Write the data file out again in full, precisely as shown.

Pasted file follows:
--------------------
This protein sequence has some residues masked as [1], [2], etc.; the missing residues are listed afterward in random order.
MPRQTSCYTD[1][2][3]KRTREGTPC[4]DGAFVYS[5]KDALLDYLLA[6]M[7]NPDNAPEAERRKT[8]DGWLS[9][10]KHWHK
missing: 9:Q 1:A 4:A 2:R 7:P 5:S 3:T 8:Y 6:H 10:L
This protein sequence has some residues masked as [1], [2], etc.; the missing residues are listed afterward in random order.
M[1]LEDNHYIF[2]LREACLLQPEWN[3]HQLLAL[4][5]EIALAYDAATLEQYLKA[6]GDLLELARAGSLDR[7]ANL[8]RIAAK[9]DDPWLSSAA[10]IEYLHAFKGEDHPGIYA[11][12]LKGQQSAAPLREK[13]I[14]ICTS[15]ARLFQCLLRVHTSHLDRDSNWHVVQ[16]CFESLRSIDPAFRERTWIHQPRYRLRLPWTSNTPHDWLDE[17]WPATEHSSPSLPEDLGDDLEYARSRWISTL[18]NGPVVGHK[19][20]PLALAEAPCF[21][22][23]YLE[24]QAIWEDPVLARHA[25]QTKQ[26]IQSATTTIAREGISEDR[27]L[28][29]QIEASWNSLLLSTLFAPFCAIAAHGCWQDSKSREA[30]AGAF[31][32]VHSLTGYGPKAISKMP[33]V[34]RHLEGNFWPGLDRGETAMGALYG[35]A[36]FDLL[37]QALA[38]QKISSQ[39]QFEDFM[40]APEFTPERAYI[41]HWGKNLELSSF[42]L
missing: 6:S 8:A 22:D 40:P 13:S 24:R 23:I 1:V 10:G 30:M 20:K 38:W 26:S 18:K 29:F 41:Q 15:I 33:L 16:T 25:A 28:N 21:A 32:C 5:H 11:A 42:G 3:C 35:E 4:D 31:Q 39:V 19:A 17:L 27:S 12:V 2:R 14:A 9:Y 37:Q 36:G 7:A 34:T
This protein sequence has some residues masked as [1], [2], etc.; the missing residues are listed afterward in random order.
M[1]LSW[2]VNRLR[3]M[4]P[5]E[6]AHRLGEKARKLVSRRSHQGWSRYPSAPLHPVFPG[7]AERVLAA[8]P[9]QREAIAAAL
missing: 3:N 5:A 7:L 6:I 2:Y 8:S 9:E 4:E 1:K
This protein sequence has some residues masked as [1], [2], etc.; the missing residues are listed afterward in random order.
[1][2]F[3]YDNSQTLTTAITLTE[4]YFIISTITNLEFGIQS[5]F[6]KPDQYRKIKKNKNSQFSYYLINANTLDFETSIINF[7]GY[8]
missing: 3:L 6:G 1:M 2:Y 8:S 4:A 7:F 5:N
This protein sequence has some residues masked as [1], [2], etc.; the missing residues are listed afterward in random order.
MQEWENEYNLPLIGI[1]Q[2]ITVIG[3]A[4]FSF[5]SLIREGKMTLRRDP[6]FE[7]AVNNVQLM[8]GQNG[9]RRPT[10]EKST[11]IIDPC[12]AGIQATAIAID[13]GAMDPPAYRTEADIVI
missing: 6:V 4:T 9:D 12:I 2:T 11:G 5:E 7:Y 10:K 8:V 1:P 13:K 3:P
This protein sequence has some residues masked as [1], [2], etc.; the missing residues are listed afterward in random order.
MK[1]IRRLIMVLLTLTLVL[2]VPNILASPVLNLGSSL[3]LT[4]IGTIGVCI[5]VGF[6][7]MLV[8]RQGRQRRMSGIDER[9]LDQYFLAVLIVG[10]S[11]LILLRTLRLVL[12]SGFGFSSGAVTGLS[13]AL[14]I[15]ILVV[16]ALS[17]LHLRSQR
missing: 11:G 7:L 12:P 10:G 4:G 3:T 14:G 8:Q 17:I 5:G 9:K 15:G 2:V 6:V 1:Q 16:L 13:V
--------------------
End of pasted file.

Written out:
This protein sequence has some residues masked as [1], [2], etc.; the missing residues are listed afterward in random order.
MPRQTSCYTD[1][2][3]KRTREGTPC[4]DGAFVYS[5]KDALLDYLLA[6]M[7]NPDNAPEAERRKT[8]DGWLS[9][10]KHWHK
missing: 9:Q 1:A 4:A 2:R 7:P 5:S 3:T 8:Y 6:H 10:L
This protein sequence has some residues masked as [1], [2], etc.; the missing residues are listed afterward in random order.
M[1]LEDNHYIF[2]LREACLLQPEWN[3]HQLLAL[4][5]EIALAYDAATLEQYLKA[6]GDLLELARAGSLDR[7]ANL[8]RIAAK[9]DDPWLSSAA[10]IEYLHAFKGEDHPGIYA[11][12]LKGQQSAAPLREK[13]I[14]ICTS[15]ARLFQCLLRVHTSHLDRDSNWHVVQ[16]CFESLRSIDPAFRERTWIHQPRYRLRLPWTSNTPHDWLDE[17]WPATEHSSPSLPEDLGDDLEYARSRWISTL[18]NGPVVGHK[19][20]PLALAEAPCF[21][22][23]YLE[24]QAIWEDPVLARHA[25]QTKQ[26]IQSATTTIAREGISEDR[27]L[28][29]QIEASWNSLLLSTLFAPFCAIAAHGCWQDSKSREA[30]AGAF[31][32]VHSLTGYGPKAISKMP[33]V[34]RHLEGNFWPGLDRGETAMGALYG[35]A[36]FDLL[37]QALA[38]QKISSQ[39]QFEDFM[40]APEFTPERAYI[41]HWGKNLELSSF[42]L
missing: 6:S 8:A 22:D 40:P 13:S 24:R 23:I 1:V 10:G 30:M 20:K 38:W 26:S 18:K 29:F 41:Q 15:I 33:L 16:T 25:A 28:N 21:A 32:C 5:H 11:A 42:G 3:C 35:E 4:D 31:Q 39:V 19:A 17:L 27:S 12:V 2:R 14:A 9:Y 37:Q 36:G 7:A 34:T
This protein sequence has some residues masked as [1], [2], etc.; the missing residues are listed afterward in random order.
M[1]LSW[2]VNRLR[3]M[4]P[5]E[6]AHRLGEKARKLVSRRSHQGWSRYPSAPLHPVFPG[7]AERVLAA[8]P[9]QREAIAAAL
missing: 3:N 5:A 7:L 6:I 2:Y 8:S 9:E 4:E 1:K
This protein sequence has some residues masked as [1], [2], etc.; the missing residues are listed afterward in random order.
[1][2]F[3]YDNSQTLTTAITLTE[4]YFIISTITNLEFGIQS[5]F[6]KPDQYRKIKKNKNSQFSYYLINANTLDFETSIINF[7]GY[8]
missing: 3:L 6:G 1:M 2:Y 8:S 4:A 7:F 5:N
This protein sequence has some residues masked as [1], [2], etc.; the missing residues are listed afterward in random order.
MQEWENEYNLPLIGI[1]Q[2]ITVIG[3]A[4]FSF[5]SLIREGKMTLRRDP[6]FE[7]AVNNVQLM[8]GQNG[9]RRPT[10]EKST[11]IIDPC[12]AGIQATAIAID[13]GAMDPPAYRTEADIVI
missing: 6:V 4:T 9:D 12:I 2:T 11:G 5:E 7:Y 10:K 8:V 1:P 13:K 3:P
This protein sequence has some residues masked as [1], [2], etc.; the missing residues are listed afterward in random order.
MK[1]IRRLIMVLLTLTLVL[2]VPNILASPVLNLGSSL[3]LT[4]IGTIGVCI[5]VGF[6][7]MLV[8]RQGRQRRMSGIDER[9]LDQYFLAVLIVG[10]S[11]LILLRTLRLVL[12]SGFGFSSGAVTGLS[13]AL[14]I[15]ILVV[16]ALS[17]LHLRSQR
missing: 11:G 7:L 12:P 10:G 4:G 3:T 14:G 8:Q 17:I 5:G 9:K 15:G 2:V 6:V 1:Q 16:L 13:V